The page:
(b) If the output cannot be expressed in physical quantities, this method cannot be applied.

(c) Similar allocation will be made to all joint products irrespective of its quality.

(d) It is not logical to treat all products is equally important, desirable and valuable.

2. Market Value Method:

In this method, joint costs will be apportioned to the products in the ratio of selling price of respective individual products. The rationale underlying this approach is that product with higher sales value should be allocated with a larger proportion of joint costs than the products with lower sales value.

This ability to absorb joint costs is measured either by sale value or selling price. This method is advocated based on the argument that it is a convenient method for apportionment of joint costs based on ability to absorb i.e., if one product sells more, more costs should be allocated to it than the product with lower sale value.

Criticism is levelled against the above method based on the following reasons:

(a) Selling prices of some joint products are fairly stable while others fluctuate and it makes allocation of joint costs difficult.

(b) Determination of relative selling prices of joint products itself a difficult and time consuming process.

The following variants are in practice in this method of allocation of joint costs:

Market Value at Separation Point:

The market value of individual joint products at the point of separation i.e. at the split-off point, is ascertained and the joint costs will be apportioned in the ratio of market value ascertained as above.

Market Value at Finished Stage:

In this method, the common costs and joint costs are apportioned to the joint products in the ratio of final selling price of individual products and costs incurred for further processing will be added to the respective joint products for determination of product costs.

Net Realizable Value:

The sale value of final product reduced by the estimated net profits, direct selling and distribution expenses and the cost of processing after the separation point will be taken as basis for apportionment of joint costs to determine the product costs.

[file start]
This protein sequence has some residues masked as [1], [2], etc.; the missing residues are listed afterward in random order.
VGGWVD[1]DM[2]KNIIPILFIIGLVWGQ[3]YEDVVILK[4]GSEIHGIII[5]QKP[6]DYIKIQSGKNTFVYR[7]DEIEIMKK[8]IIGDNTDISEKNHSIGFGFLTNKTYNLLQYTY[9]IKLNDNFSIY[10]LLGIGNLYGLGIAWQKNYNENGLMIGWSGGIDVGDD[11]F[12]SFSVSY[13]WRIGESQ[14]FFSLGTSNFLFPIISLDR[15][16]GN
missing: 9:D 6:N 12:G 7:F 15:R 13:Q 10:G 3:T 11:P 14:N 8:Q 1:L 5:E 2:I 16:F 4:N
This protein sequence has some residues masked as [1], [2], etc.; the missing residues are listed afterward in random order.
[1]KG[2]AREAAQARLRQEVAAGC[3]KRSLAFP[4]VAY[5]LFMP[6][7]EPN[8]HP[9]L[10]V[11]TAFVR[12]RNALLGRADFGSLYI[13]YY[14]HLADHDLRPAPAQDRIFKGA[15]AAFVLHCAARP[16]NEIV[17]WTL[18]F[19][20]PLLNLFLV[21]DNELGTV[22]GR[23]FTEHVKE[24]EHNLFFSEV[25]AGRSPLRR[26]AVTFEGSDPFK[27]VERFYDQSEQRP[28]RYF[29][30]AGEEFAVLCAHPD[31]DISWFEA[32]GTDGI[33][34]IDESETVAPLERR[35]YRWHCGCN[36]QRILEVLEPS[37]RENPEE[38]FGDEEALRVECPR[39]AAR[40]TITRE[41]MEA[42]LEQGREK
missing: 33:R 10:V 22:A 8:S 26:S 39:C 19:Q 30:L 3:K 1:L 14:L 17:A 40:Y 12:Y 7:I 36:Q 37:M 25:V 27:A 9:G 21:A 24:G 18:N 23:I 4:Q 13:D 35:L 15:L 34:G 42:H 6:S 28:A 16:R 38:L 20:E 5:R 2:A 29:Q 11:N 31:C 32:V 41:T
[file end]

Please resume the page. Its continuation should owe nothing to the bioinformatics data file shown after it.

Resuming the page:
3. Contribution Margin Method:

Under this method the joint costs are divided into variable and fixed costs. The variable costs are applied to joint products on the basis of units produced or other physical quantities. In case the products are processed further after split-off point, then all variable costs incurred be added to the variable costs ascertained earlier.

Then total variable costs will be applied to joint products on the basis mentioned above and deduct it from respective sales values to ascertain the contribution of each joint product. The fixed costs will be apportioned in the ratio of contribution made by individual products.

4. Average Unit Cost Method:

Under this method total joint costs upto the point of separation are divided by the total units produced to get average cost per unit of production. This method is advocated where processes are common and inseparable for the joint products and where the resultant products can be expressed in terms of common unit.

5. Survey Method:

Under this method, technical survey of the production process and the costs involved is made and point values will be assigned to the products according to their relative importance and joint products are multiplied by their assigned points to arrive at the weights for allocation of joint costs to individual joint products. This method is more scientific as compared to other methods.

6. Standard Cost Method:

Where the Standard Costing system is in vogue, the joint costs of the product will be apportioned on the basis of standard costs set for the respective joint products.

This method is supported for the following reasons:

(a) It is a convenient method for determining the maximum price that can be paid for raw materials in the manufacture of joint products.

(b) It provides basis for measuring efficiency of the process in producing joint products.

(c) It provides for comparison of actual material and conversion costs with standards set, which provides basis for fixing up purchase prices.

7. Direct Allocation Method:

This method is applied where joint costs are identifiable or capable of being technically estimated to be allocable to each of the joint products.